Reconceptualising Parkinson’s from illness to wellness: Advancing physiotherapy practice through Action Research

RAMASWAMY, Bhanu (2016). Reconceptualising Parkinson’s from illness to wellness: Advancing physiotherapy practice through Action Research. Doctoral, Sheffield Hallam University.

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Abstract

‘Staying well’ is a reason people attend exercise classes run by the Sheffield Branch of the charity Parkinson’s UK. ‘Wellness’ is a social construct given meaning by the context in which it is used, and by whom. It is hard to define, yet is an aim of physiotherapy professional practice, and a main goal of health policy in the United Kingdom. The Doctoral Research Project was undertaken to explore the role of physiotherapy for people affected by Parkinson’s undertaking activities to attain wellness through the use of Participatory Action Research (PAR) methodology. PAR is a transformative method, and the project evolved through three successive cycles of interaction with recruited co-researchers (the MontyZoomers). The scope developed from action research (a listening and responding role), through participatory action (advising, social involvement and knowledge generation), broadening into emancipation action (regaining a political stance after group and individual identity had been [re]established). Exchanging stories of altering health experiences (even pre-diagnosis) enabled a review of how negatively communicated beliefs and information from health professionals had formed peoples’ understanding of Parkinson’s (epistemology). The qualitative and quantitative projects chosen and analysed by the MontyZoomers allowed them to develop a new way of seeing their journey (ontology), one they wanted communicated to the wider health and social care professionals. The MontyZoomers utilised their new knowledge to construct a socially-driven consensus model. The message of interdependence and hope that enables people affected by Parkinson’s to remain well is what the thesis contributes to physiotherapy practice and knowledge. In the current political climate pushing self-management and empowerment agenda for people with long-term conditions, physiotherapy education and practice can facilitate the process of self-determination for people with Parkinson’s to achieve control over their own health, decided by their own actions to support one another, and be supported by all involved others through interdependent relationships within the broader community.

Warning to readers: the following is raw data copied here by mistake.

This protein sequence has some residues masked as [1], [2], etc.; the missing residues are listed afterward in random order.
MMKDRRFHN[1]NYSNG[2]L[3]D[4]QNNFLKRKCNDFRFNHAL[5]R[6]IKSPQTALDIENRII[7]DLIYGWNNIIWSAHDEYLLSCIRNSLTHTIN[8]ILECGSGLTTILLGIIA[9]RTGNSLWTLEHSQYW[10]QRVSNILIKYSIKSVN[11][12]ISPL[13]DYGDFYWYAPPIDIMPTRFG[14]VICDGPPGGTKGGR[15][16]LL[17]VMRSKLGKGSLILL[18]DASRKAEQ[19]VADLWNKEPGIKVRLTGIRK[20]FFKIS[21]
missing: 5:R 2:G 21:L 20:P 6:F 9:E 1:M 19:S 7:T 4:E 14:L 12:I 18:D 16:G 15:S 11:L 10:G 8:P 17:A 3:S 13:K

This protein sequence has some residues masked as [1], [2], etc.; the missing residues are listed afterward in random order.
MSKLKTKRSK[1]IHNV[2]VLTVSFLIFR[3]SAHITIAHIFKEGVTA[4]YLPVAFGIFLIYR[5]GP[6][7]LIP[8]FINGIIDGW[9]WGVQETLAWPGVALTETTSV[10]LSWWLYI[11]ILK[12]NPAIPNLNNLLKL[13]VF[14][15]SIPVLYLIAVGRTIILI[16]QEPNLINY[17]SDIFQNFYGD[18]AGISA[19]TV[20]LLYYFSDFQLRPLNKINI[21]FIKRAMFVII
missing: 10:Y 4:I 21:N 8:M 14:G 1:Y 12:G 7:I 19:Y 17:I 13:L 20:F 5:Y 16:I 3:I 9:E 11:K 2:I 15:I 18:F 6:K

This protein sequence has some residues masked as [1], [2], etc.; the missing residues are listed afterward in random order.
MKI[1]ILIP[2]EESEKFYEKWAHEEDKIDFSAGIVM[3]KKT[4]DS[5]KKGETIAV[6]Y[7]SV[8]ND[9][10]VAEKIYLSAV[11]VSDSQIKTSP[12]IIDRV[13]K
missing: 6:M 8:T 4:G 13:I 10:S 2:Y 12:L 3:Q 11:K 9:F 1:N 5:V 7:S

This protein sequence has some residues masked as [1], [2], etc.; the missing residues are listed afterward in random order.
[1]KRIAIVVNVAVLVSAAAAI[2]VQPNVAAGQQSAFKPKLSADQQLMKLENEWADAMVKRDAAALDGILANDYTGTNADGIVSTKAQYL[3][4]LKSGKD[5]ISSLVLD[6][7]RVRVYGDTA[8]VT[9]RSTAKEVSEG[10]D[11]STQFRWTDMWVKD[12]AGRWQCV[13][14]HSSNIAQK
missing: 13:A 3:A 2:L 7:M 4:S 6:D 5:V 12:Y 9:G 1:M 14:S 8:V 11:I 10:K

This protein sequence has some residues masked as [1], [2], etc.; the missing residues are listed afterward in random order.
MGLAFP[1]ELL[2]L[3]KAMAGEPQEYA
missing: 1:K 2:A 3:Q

Item Type: Thesis (Doctoral)
Research Institute, Centre or Group: Sheffield Hallam Doctoral Theses
Depositing User: Helen Garner
Date Deposited: 24 Feb 2017 15:24
Last Modified: 24 Feb 2017 17:10
URI: http://shura.shu.ac.uk/id/eprint/15257

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